The Constitution of Fear
Schauer, Frederick, Constitutional Commentary
At various places along the Massachusetts Turnpike, a limited access toll road with a speed limit (in most places) of 65 miles per hour, there are signs cautioning drivers not to back up on the turnpike if they have missed their desired exit. These signs tell us much about Massachusetts drivers, since in most other states we could not imagine the need for such signs, precisely because we could scarcely imagine the possibility of drivers engaging in the behavior that Massachusetts sees a need to warn against.
As they tell us much about Massachusetts drivers, these signs also instruct us in constitutional jurisprudence. Like the signs on the Turnpike, constitutional provisions tend to presuppose the likelihood of the behavior they prohibit. Just as there are no signs on the Turnpike prohibiting throwing Molotov cock-tails at other vehicles, so too do we rarely see constitutional provisions addressed to theoretically unpleasant situations factually unlikely to occur in the world. And just as the signs on the Turnpike prohibit what the sign posters believe is actually likely to happen, so too do the drafters of constitutions go out of their way to address what they see as genuine threats.
Yet what is a genuine threat at one time may not be a genuine threat at another. Few students of American history fail to understand the perceived need, in 1791, for the Third Amendment, yet for the same reason it is unlikely that the Third Amendment would find its way into a constitution newly rewritten in 1995. That the Fourteenth Amendment makes no mention of gender discrimination is historically unsurprising, just as it is historically unsurprising that gender discrimination is explicitly prohibited in virtually every one of the new constitutions now emerging throughout the world.
From this perspective, the imperfections of the Constitution of the United States, in 1995, are likely to be imperfections of two types - guarding against problems that no longer exist, and not guarding against problems that exist now but did not exist (or were not then perceived as existing) at earlier times. As examples of the former, we have not only the Third Amendment, whose prohibition of a non-problem is relatively costless, but also the more costly efforts to guard against dangers now far less apparent, such as the Seventh Amendment right to trial by jury in civil cases and the Second Amendment right to keep and bear arms.(1) And as examples of the latter, we might quickly think of the lack of (textual) protection for the right to privacy or the right to be free from discrimination on account of, say, gender or sexual orientation. And many people believe (although I am not one of them) that the lack of term limits and the lack of a requirement of a balanced budget are perfect examples of the fact that the eighteenth century constitution did not anticipate all of the threats posed by the twenty-first century United States.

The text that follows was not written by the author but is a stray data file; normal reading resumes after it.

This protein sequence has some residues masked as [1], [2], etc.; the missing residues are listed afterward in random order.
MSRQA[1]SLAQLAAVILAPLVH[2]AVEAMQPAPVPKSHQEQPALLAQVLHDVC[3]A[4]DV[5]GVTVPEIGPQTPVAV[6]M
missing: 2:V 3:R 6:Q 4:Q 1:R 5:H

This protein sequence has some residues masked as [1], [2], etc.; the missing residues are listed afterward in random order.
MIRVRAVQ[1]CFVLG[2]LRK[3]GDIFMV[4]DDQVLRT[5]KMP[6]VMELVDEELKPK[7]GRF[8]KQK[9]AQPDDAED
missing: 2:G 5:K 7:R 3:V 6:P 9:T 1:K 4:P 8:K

Yet the biggest question of guarding against what are now non-problems and not guarding against what are now problems is one not restricted to particular constitutional provisions. Rather, the eighteenth century constitution adopts a certain perspective about the state itself, not unlike the one that Massachusetts appears to adopt with respect to the people who are armed with automobiles. The eighteenth century constitution is not only a Lockean document, but in an important but less direct way a Hobbesian one, having as dim a view of concentrations of state power as Hobbes had about human nature in general. Whether it be the rejection of a parliamentary system in favor of strong checks and balances, the existence of numerous requirements of supermajorities (as, for example, with the trial of impeachments, amending the Constitution, and ratification of treaties), and the various side constraints of the Bill of Rights, an underlying theme of the Constitution has always been that the dangers of mistaken governmental action are more to be feared than the dangers of mistaken governmental inaction. …